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Sunday, December 02, 2012

Compact History

When I went to the Nuclear Museum to put a test roll through my Patent Etui plate camera I also carried along my Olympus Infinity Stylus loaded with Fuji 200 color.  Besides affording the opportunity to explore the subject with the perspective of a 35mm lens, the little Olympus also provided the chance to experience a large part of the history of compact film cameras from the Twentieth Century.


The first model of the Patent Etui emerged from the KW Stuttgart factory about 1920.  The Infinity Stylus made its debut in 1990.  Both cameras were responses to interest in compactness and ease of use, and both were at the leading edge in their respective eras of technology and design.  
  The Olympus has auto-exposure and auto-focusing and requires nothing of the user beyond composition in the viewfinder and a press of the shutter button.  While the KW camera requires manual setting of focus and exposure settings, the Compur shutter is rugged, accurate and reliable.  The four-element Tessar lens in the folder will still hold its own against modern lenses in terms of resolution, lacking only the anti-reflective coating which came along in the post-war years.   Snapshot-sized prints from the two cameras would be hard to distinguish, though the 6x9 negative from the folder will support vastly greater enlargement than that from any 35mm camera.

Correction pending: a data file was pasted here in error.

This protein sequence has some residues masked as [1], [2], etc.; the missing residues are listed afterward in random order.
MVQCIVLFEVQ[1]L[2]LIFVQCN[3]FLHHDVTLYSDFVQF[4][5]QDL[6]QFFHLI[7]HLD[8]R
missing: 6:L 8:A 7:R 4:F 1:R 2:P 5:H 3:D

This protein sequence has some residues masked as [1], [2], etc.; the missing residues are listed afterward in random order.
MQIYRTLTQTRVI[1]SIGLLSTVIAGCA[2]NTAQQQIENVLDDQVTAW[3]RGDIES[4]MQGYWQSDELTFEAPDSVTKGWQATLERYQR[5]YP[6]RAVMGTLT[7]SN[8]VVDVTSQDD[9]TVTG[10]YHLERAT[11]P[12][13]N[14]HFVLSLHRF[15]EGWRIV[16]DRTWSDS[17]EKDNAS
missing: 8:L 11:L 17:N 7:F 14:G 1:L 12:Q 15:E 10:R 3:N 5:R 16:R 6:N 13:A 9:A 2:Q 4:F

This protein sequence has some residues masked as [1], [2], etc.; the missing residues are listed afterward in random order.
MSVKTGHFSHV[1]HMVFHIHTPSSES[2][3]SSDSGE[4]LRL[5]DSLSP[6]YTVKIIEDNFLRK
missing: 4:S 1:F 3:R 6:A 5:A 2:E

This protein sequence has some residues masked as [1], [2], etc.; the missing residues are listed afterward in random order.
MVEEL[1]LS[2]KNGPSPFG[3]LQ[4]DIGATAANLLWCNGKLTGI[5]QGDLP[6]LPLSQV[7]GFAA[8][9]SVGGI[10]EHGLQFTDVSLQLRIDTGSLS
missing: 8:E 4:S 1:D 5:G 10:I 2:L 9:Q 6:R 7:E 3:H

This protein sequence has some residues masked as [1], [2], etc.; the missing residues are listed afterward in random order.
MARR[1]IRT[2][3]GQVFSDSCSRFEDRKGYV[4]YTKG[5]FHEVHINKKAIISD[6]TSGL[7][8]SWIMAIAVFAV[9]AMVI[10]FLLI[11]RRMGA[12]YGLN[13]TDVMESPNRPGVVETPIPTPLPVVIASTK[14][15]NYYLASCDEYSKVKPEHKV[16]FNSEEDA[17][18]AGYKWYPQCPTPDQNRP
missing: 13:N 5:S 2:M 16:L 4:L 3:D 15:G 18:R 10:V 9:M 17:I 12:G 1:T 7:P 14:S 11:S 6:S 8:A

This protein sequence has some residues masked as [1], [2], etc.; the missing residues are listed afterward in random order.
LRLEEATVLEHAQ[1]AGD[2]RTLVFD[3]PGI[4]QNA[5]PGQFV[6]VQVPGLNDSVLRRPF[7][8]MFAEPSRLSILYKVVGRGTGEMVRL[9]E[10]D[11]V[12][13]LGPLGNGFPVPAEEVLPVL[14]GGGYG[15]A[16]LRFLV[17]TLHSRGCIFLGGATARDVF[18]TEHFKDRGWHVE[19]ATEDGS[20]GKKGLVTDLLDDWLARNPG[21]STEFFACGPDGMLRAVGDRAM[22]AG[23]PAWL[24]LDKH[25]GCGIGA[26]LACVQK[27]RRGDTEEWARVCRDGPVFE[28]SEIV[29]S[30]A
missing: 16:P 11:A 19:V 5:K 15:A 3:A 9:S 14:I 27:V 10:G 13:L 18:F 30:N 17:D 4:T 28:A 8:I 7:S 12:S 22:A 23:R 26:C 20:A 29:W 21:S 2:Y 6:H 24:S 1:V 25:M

2 comments:

Jim said...

I like the first and last shots in this series best - very strong.

Interesting and thoughtful comparison of your two cameras' attributes.

Mike said...

There is some interesting history associated with the design and production of the two cameras. I hope I'll find the time to write a bit more about it. The inventor of the Infinity Stylus, Maitani, was justly famous and revered by his countrymen in his own time. The two fellows who produced the plate camera had great success with their inventions even right after WW-I, but they were eventually driven out of Germany by the Nazis because they were Jews. The German-American who bought the KW company from them ended up in the Gulag when the Russians took over.